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RESEARCH ARTICLE
Year : 2016  |  Volume : 6  |  Issue : 2  |  Page : 59-63

Demonstration and quantification of the redistribution and oxidation of carbon monoxide in the human body by tracer analysis


Department of Emergency Medicine, Saitama Medical Center, Saitama Medical University, Kawagoe-shi, Saitama, Japan

Date of Web Publication11-Jul-2016

Correspondence Address:
Makoto Sawano
Department of Emergency Medicine, Saitama Medical Center, Saitama Medical University, Kawagoe-shi, Saitama
Japan
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Source of Support: This study was supported by Japanese Grants-in-Aid for Scientific Research, No. 1620902, 21240057, and 19592097., Conflict of Interest: None


DOI: 10.4103/2045-9912.184598

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  Abstract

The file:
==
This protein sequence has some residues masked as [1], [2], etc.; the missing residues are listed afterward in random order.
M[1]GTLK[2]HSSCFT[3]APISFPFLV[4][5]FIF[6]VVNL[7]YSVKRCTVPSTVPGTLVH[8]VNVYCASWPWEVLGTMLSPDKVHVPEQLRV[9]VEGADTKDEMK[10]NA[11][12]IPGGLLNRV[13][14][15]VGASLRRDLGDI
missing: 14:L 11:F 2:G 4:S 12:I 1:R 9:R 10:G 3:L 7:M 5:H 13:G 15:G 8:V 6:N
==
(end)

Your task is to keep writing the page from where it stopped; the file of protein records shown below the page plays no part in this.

Numerous studies have confirmed the role of endogenous carbon monoxide (CO) gas as a signal transmitter. However, CO is considered an intracellular transmitter, as no studies have demonstrated the redistribution of CO from the blood to tissue cells. Tracer analyses of 13 CO 2 production following 13 CO gas inhalation demonstrated that CO is oxidized to carbon dioxide (CO 2 ) in the body and that CO oxidation does not occur in the circulation. However, these results could not clearly demonstrate the redistribution of CO, because oxidation may have occurred in the airway epithelium. The objective of this study, therefore, was to definitively demonstrate and quantify the redistribution and oxidation of CO using time-course analyses of CO and 13 CO 2 production following 13 CO-hemoglobin infusion. The subject was infused with 0.45 L of 13 CO-saturated autologous blood. Exhaled gas was collected intermittently for 36 hours for measurement of minute volumes of CO/CO 2 exhalation and determination of the 13 CO 2 / 12 CO 2 ratio. 13 CO 2 production significantly increased from 3 to 28 hours, peaking at 8 hours. Of the infused CO, 81% was exhaled as CO and 2.6% as 13 CO 2 . Identical time courses of 13 CO 2 production following 13 CO-hemoglobin infusion and 13 CO inhalation refute the hypothesis that CO is oxidized in the airway epithelium and clearly demonstrate the redistribution of CO from the blood to the tissues. Quantitative analyses have revealed that 19% of CO in the circulating blood is redistributed to tissue cells, whereas 2.6% is oxidized there. Overall, these results suggest that CO functions as a systemic signal transmitter.